Review: Dead Sheep

Richard Lutz takes a pew at the Birmingham Rep to watch Maggie savaged by a dead sheep.


To put this play and its title in context: Labour heavyweight Denis Healey once hilariously called being attacked by Tory politician Geoffrey Howe akin to “being savaged by a dead sheep”.

Howe, Maggie’s right hand man, was indeed placid, quiet, monk-ish and he maybe deserved the quip from the sharp-tongued Healey as they sparred across the Commons back in the eighties. But this play is about when Howe turned from dead sheep to a wolf. When sidelined by an increasingly rigid out of touch  Thatcher more than a quarter of a century ago, he resigned from government and delivered a vicious attack on the flailing anti-Europe Prime Minister. She resigned soon after.

Ex BBC reporter Jonathan Maitland re-creates this episode, throwing in the delightful sub plot of Howe’s liberal wife Elspeth tangling with Maggie every time they met – like “two wasps in a jam jar” quips louche MP Alan Clark at one point. She comes across as half Lady MacBeth, half St Joan.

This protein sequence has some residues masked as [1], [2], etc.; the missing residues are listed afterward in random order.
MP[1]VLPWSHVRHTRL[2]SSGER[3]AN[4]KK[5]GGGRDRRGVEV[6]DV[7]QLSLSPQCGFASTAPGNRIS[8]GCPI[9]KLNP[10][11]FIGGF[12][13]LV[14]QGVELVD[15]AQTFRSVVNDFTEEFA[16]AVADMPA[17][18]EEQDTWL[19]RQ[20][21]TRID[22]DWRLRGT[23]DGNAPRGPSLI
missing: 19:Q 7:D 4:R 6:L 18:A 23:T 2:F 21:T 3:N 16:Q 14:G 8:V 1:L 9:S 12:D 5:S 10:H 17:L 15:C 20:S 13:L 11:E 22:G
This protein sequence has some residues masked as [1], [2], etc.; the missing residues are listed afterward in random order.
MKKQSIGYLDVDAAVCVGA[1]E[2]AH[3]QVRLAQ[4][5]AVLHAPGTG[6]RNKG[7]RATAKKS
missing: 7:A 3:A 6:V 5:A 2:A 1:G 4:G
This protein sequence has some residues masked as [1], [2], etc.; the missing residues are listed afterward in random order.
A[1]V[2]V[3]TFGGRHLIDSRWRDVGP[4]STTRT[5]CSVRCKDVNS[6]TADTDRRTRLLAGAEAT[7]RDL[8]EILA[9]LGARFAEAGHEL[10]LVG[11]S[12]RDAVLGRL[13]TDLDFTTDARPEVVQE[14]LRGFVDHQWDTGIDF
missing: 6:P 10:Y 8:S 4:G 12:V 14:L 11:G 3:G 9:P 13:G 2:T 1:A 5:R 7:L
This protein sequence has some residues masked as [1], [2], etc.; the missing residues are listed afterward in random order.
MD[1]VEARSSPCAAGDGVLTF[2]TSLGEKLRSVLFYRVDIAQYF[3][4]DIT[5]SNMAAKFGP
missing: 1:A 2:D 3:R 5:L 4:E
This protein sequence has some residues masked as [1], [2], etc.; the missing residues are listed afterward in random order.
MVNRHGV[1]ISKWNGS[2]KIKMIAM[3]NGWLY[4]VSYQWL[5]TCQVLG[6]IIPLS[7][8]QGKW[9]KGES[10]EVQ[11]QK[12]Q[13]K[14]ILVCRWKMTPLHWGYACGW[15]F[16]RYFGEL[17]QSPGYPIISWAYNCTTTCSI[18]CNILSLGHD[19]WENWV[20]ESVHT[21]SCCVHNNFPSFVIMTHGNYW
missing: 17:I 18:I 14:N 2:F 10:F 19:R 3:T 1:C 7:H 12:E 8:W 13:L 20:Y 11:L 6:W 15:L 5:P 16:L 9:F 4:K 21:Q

Paul Bradley pulls off the humbled figure of Howe to a tee – even when he wakens from his subservience to launch his fatal assault. Carol Royle is Elspeth Howe… assertive, in love with her cowed husband and still an enigma as to what part she actually played in perfecting the fatal verbal blow against the woman she detested.

As for the  Maggie herself, here’s a surprise. It’s taken on by Steve Nallon who voiced the Spitting Image Thatcher three decades ago. He/She comes across as a bit of caricature, the face rigid, humourless, the gait stiff and awkward, the voice perfectly pitched. But sometimes it is a panto dame in what is a fine dark comedy play coloured by superior acting.

A trio of actors valiantly portrays some of the main players from that era: the aforesaid Alan Clark, Neil Kinnock, Downing Street spokesman Bernard Ingham, Ian Gow, Nigel Lawson and even an hilarious impression of Brian Walden, the TV front man who never could pwonounce the full wange of the alphabet. Too bad, though, there was no Denis Thatcher (only an offstage voice) or the Tarzan-cum-elephant in the Tory room, a certain Michael Heseltine.

Tickets: 0121 236 4455, until 1st October.

Dead Sheep is nicely twinned with a play about Enoch Powell later in the month-What Shadows is at The Rep from 27th October.